Volunteers versus machines on downtown sidewalk cleanup

Volunteers versus machines on downtown sidewalk cleanup-attachment0

Joe Minicozzi grabbed a broom and started pulling leaves and trash from the gutters onto the sidewalk of Haywood Street. “More,” he called out, “I want more. I want to see what it does.” Headed up the block was a $27,000 lime green sidewalk cleaner made by the Tennant Company. The Downtown Association, Asheville Greenworks, and the City of Asheville were evaluating on Nov. 10, and Mr. Minicozzi wanted to make sure there was a lot of liter for it to pick up.

The machine — the smaller of two brought out for the test — looks sort of like an overgrown riding lawnmower or a shrunken street sweeper. Fueled by diesel, it features an assortment of brushes and a vacuum system; and it can shred leaves and trash, even break up glass as it moves it off the sidewalk. Some of the piles of leaves proved to be a bit much for the sweeper, as they bunched up in front of the brushes; still, the machine was admired by the officials and business leaders there.

“It definitely makes the sidewalks look better,” observed John Gavin of Asheville Public Works Department. “We could run them at night, like they do at beaches.” One issue with running them at night would be the sound, as they make more noise than some expected, but not as much as a traditional, larger street sweeper. The smaller unit can move around trees, trash cans and plantings on sidewalks; it could also be used in some of the city’s parks. The Downtown Association is exploring how to fund the units — including a larger one for streets and sidewalks, which costs $95,000 — with a possible partnership with Buncombe County, the state, the city and private funding.

“Even though we don’t think it is representative of reality in Asheville, some visitors feel our sidewalks and streets are dirty,” said Minicozzi. “Downtown is the playground, and we get a lot of litter left behind sometimes.”

On the other side of the street, three volunteers with brooms and dust pans wore just about the same color lime green on vests —- volunteers from local nonprofit Asheville GreenWorks. In a “John Henry” stunt, the sweeper was on one side of Haywood, the volunteers on the other. Behind the volunteers and the sweeper was the same clean sidewalk, but the human-powered workers did not cover as much territory, even though, to several observers, the clean-up was more thorough by the volunteers.

So, efficient? Yes. Costly? Yes. The way of the future for our downtown sidewalks? Perhaps.

For a slideshow of images from the event click on Image Slideshow

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9 thoughts on “Volunteers versus machines on downtown sidewalk cleanup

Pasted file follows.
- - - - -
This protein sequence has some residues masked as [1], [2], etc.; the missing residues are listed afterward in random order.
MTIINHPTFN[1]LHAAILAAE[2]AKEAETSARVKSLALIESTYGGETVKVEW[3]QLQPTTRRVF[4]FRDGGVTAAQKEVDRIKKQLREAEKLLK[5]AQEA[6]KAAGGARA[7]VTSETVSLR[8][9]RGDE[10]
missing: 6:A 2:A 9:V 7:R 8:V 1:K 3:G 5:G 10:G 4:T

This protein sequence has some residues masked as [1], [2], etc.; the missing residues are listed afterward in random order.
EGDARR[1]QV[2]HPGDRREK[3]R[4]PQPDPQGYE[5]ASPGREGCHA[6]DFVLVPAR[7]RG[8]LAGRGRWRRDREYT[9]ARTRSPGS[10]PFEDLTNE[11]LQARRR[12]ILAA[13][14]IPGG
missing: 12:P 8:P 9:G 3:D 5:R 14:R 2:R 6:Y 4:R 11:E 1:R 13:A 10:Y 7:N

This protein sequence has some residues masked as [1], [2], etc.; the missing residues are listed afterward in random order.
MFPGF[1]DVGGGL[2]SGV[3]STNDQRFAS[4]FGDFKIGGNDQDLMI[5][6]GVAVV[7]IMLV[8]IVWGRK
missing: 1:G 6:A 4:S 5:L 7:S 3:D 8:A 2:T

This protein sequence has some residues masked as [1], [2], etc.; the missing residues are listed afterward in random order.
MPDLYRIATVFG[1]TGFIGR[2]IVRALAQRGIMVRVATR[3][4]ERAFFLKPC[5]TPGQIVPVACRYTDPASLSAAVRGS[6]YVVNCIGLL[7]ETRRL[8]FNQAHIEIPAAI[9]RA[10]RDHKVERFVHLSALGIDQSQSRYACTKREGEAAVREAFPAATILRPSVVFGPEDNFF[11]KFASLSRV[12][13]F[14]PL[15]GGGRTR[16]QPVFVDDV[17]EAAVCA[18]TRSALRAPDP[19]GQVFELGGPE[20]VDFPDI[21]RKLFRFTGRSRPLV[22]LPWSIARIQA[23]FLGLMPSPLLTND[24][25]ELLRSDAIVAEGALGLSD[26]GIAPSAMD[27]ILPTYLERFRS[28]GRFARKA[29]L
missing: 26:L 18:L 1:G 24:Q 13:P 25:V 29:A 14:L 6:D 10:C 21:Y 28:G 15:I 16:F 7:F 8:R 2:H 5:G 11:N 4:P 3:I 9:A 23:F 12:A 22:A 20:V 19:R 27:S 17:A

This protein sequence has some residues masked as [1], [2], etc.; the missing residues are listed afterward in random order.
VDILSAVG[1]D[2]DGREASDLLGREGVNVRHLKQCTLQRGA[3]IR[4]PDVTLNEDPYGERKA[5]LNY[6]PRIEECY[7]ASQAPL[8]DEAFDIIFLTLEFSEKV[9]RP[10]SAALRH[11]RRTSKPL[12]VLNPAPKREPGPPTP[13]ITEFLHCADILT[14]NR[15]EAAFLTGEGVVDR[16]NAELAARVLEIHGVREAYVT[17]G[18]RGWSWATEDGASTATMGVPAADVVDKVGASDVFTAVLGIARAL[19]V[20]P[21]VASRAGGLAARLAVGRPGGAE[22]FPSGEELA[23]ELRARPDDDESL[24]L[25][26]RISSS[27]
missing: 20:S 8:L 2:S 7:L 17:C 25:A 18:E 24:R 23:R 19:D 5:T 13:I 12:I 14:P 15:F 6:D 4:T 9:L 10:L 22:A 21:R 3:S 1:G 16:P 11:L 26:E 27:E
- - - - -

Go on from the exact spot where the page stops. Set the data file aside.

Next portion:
1. bill smith

    I think it would be a better investment to employ one or two people to keep the streets clean than to buy these expensive machines. That money would then stay in Asheville. This toy will just send money out of asheville.

    • Selene22

      I agree, it is a toy. The cost is superinflated and as it makes the street prettier it pollutes the air. The smartest move would be to get a refund and employ people to do the job.

  2. Chett Spinney

    I agree hire people to do the job of sweeping and leave the noisy machines for other cities to experiment with, Asheville would have to hire at least 1 person for each 8hour shift so hire them for broom duty instead, these sweepers are not tools they are toys and accidents waiting to happen

  3. Bill Rhodes

    I tend to agree with the other posters, and asked the city representatives there about the liability and such, they admitted they had not thought about that much.
    I don’t think the purchase of these things is a done deal by a long shot… mainly because no one group (downtown, city, county) has the money to cough up for them.

  4. Unaffiliated Voter

    ok, lets get this straight…they have cut out leaf vacuuming citywide to save $130,000, NOW, they want to buy these just for downtown?

    How about the Downtown Business Association buying them please!

  5. Marc

    Its a no brainier guys! Which is cheaper to operate, one guy in the machine or one guy out of the machine with a blower, duh. Not to mention the fact it would help keep down obesity within our city employees.

  6. dpewen

    For once I agree that this was a poor choice. Please start hiring people to do these jobs … I am sure many would love to have this job!

    • Barry Summers

      Well, I don’t know – Devils Advocate for a sec: aren’t there jobs involved in driving these things around? They aren’t like giant Roombas, are they?

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